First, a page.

Hungary was our Destination Showcase at our July 3, 2018 meetup. One of our members is from Hungary, and she gave us her insider tips about the country. Hungary, although a land bordered by other countries on all ends, stands out as a hub for amazing architecture, art, and their famous thermal spas.
Traveling in Hungary can be quite overwhelming. With an area of about 93,0000 square meters, where do you even begin to explore?
From marveling at the architecture of old castles at day — down to exploring the night scene by the Danube — there are countless sights to see in Hungary. So, if you’re planning to visit, here are the five things you should never miss out when in Hungary.
Dip in one of the Famous Thermal Baths
Budapest is home to over a hundred of thermal springs. These springs can be traced as far back as the Roman times, with a splash of influence from Turkish invasion. These springs vary from warm to hot — including spa amenities.
The most popular of these baths include the Rudas baths, which is an octagonal pool generally only open for men on weekdays and allow women on weekends.
Be sure to check on the bathing schedules on the Thermal Bath you are planning to visit ahead of time.
This bath is famous for having a complex physiotherapeutic section, a drinking hall and drinking “cures” from three different springs.
Other popular baths include The Gellert Baths, Szechenyi Baths, Veli Bej Baths, and the Kiraly Baths.
Take in the Beauty of the Buda Castle
Now home to the Hungarian National Gallery and the Budapest History Museum, the historical Buda castle used to be home to the Kings of Hungary. Ever since its completion back in 1265, it has remained a prominent structure in the Hungarian landscape.
Walk down the medieval paths paved with centuries-old cobblestones, marvel at the Gothic arches, and Baroque-style houses. Be sure to take your time because there’s plenty of ground to cover. Exploring the entire castle could take you the whole day.
Some of the must-see places include: visit Trinity Square, Matthias Church(Mátyás templom) and Fishermen’s Bastion (Halászbástya).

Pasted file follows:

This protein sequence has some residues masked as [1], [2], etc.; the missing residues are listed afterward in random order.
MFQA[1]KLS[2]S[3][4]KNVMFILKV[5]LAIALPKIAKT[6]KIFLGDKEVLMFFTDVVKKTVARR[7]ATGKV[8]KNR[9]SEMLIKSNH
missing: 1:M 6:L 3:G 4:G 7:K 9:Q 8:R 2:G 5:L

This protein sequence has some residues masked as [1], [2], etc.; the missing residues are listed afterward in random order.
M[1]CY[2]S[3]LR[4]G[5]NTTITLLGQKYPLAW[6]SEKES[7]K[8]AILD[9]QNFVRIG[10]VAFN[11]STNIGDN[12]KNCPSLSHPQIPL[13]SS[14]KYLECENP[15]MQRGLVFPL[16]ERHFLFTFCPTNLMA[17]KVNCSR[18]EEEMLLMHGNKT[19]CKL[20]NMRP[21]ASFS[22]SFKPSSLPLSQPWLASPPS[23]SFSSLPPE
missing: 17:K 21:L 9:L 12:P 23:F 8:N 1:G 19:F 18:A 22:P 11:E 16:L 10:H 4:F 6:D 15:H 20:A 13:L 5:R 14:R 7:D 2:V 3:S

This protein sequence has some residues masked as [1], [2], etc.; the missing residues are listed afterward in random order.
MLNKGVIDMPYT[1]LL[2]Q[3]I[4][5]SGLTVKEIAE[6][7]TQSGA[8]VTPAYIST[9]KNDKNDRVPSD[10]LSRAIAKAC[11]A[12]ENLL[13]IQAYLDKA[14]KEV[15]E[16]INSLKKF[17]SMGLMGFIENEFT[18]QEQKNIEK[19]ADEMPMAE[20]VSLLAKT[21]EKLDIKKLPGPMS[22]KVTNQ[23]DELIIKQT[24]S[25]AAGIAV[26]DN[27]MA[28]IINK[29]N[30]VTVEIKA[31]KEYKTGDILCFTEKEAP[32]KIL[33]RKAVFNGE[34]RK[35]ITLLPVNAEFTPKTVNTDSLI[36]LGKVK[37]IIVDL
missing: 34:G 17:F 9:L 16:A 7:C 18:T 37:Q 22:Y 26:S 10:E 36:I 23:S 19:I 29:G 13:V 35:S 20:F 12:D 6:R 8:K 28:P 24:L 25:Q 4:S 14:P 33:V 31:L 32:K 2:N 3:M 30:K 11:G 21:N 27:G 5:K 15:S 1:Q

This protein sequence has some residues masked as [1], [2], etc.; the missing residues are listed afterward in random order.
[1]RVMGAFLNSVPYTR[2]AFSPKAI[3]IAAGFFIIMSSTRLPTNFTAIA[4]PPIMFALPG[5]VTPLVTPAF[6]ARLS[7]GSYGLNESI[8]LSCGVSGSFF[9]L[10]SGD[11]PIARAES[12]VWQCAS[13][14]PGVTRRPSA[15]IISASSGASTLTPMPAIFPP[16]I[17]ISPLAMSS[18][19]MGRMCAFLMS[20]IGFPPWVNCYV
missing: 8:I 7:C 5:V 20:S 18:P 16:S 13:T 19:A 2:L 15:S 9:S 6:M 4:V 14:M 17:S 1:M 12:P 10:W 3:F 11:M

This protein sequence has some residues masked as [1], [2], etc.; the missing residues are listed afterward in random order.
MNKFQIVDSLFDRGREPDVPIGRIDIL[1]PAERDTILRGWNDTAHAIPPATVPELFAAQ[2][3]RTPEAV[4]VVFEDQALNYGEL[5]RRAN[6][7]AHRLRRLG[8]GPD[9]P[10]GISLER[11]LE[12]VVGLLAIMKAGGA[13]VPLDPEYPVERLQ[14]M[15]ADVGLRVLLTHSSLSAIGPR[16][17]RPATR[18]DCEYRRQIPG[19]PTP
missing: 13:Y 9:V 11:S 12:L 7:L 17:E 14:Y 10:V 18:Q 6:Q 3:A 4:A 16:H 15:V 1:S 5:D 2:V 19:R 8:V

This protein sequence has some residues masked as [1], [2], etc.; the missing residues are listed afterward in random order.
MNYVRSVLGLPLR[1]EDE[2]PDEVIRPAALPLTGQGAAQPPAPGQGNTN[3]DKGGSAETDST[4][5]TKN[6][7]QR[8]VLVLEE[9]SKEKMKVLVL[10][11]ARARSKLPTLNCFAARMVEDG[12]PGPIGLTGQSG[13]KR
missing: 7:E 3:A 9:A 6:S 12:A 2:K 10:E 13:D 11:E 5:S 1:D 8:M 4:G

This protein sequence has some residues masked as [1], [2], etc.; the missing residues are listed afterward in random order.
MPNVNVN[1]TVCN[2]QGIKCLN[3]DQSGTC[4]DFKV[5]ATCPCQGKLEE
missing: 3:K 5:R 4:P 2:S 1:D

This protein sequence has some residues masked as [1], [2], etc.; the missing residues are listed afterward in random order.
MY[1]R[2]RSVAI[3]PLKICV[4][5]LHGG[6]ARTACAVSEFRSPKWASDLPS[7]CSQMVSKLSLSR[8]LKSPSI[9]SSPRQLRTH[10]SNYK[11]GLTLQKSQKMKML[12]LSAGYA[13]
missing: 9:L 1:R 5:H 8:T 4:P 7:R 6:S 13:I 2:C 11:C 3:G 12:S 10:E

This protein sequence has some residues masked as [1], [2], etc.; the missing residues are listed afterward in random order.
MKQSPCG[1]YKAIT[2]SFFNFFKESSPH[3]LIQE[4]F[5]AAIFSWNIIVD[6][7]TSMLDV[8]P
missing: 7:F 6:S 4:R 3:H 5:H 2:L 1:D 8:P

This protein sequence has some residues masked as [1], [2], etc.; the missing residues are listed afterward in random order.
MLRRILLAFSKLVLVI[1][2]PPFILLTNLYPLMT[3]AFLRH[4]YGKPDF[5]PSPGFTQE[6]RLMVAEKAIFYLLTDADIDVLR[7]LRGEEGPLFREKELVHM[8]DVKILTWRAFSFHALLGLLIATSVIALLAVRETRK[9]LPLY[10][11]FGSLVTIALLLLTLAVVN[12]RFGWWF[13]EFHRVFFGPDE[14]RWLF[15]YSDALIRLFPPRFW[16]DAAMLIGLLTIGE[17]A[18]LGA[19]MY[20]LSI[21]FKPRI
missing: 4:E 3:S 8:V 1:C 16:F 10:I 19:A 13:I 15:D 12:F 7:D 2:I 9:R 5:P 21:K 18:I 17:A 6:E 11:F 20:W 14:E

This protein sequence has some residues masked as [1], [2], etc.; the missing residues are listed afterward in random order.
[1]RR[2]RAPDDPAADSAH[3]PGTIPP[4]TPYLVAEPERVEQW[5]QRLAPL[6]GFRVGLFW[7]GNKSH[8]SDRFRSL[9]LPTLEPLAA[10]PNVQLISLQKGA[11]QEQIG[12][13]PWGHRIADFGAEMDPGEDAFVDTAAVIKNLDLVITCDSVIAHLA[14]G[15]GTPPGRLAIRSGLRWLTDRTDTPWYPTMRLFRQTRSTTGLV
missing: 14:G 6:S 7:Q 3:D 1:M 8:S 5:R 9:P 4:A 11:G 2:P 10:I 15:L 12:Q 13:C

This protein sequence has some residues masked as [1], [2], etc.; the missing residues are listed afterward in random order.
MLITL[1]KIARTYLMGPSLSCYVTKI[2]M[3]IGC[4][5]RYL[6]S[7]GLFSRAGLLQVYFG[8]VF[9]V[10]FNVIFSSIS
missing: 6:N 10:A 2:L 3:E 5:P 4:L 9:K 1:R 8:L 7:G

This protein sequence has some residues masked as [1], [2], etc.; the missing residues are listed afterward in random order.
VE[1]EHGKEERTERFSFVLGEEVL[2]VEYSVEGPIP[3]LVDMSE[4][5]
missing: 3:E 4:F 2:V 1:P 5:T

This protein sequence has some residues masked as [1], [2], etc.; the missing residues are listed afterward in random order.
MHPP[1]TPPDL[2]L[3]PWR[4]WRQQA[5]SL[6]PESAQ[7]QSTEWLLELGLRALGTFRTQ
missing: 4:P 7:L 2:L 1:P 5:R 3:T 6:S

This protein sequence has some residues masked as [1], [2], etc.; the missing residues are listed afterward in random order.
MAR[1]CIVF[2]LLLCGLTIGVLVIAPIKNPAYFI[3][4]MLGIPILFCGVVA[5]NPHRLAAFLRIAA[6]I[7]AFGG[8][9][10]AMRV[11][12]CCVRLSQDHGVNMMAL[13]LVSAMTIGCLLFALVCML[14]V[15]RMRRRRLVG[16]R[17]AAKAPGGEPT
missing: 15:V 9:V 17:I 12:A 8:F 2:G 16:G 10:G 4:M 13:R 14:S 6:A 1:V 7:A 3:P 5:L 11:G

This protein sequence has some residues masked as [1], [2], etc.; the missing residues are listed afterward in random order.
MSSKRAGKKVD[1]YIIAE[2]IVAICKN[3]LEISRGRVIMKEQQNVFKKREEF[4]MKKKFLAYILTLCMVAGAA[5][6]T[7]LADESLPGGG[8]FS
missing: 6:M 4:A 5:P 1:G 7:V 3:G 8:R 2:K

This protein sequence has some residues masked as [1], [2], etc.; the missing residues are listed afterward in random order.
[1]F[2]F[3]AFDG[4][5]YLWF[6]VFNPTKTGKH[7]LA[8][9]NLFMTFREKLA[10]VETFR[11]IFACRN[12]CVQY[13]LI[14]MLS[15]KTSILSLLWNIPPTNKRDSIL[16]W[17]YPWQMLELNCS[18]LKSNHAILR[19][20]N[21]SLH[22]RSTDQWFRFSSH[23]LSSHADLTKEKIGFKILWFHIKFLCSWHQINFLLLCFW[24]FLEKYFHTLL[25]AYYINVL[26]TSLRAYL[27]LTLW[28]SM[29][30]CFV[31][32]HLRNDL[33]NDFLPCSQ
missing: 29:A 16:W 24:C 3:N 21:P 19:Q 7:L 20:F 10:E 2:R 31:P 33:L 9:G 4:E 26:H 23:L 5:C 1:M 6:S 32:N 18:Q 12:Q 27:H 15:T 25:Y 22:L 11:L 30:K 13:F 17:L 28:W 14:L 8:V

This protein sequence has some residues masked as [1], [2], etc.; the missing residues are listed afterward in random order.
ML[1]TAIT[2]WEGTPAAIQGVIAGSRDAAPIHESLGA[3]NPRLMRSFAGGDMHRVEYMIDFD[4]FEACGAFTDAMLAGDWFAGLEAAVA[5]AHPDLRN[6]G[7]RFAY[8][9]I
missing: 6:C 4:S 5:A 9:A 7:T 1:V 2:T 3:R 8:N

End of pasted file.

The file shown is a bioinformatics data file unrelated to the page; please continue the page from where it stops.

Go on a Countryside Trip to Eger
Indulge yourself in the rich history of Northern Hungary’s second largest city. It is one of the best places to get to know Hungary outside of Budapest. With beautiful baroque buildings that adorn the town, it is a treasure filled with sights that are uniquely Hungarian.
When in Eger, be sure to take a trip to the castle and the basilica, then go further to the Valley of Women — which is a series of wine cellars and restaurants with a magnificent view of the hills that surround it.
Then, you can make your way to the Torok Kori Minaret, a part of a mosque (typically part of a mosque, with a balcony from which a muezzin calls Muslims to prayer) which has a 150-step climb. But, once you get to the top, the view is worth it!
Grab a drink in The Szimpla Kert
See a whole different side to the Hungarian landscape, and learn the secrets of the city’s hidden culture. That’s what you get when you pay a visit to the famous Szimpla Kert.
The Szimpla Kert is a place best known for drinking tourists. It is a big complex, filled with surprises around its corners and live music in the background. Here, you’ll find some of the best graffiti art, quirky bars, and people who just want to have fun.
Bonus factor is that here, the drinks are cheap! You can get a glass of wine and delicious food for £1.30.
Visit the Parliament Building
Looking beautiful in every angle, the Hungarian Parliament Building is designed with a Gothic flare. It stands as one of the largest buildings in entire Hungary.
Inside, are parliament offices so there are only certain parts of the building you are allowed to enter.
It has a total of 691 rooms inside all eccentrically designed by Imre Stendl in 1902. Unfortunately, you will be able to appreciate the beauty of some selected rooms. Most tours will take you on a guided tour of the Northwing area.
Sights you can see include The Golden Staircase, the Domed Hall, the Crown of St. Stephen (a very important and prominent Hungarian symbol) and the Grand Staircase.
Food to Try: Chicken paprikash, Goulash, Fish Soup, Langosch
Festivals: August 20th is Independence day, May 1st is workers day and March 15th is the anniversary of the Hungarian Revolution.
Public Art to See: There is a haunting sculpture of shoes along the Danube (in memory of those who were executed there during WWII). There is also a statue of the Anonymous Poet.
Visiting Hungary is just one of the many places where you can experience an eye-opening travel experience.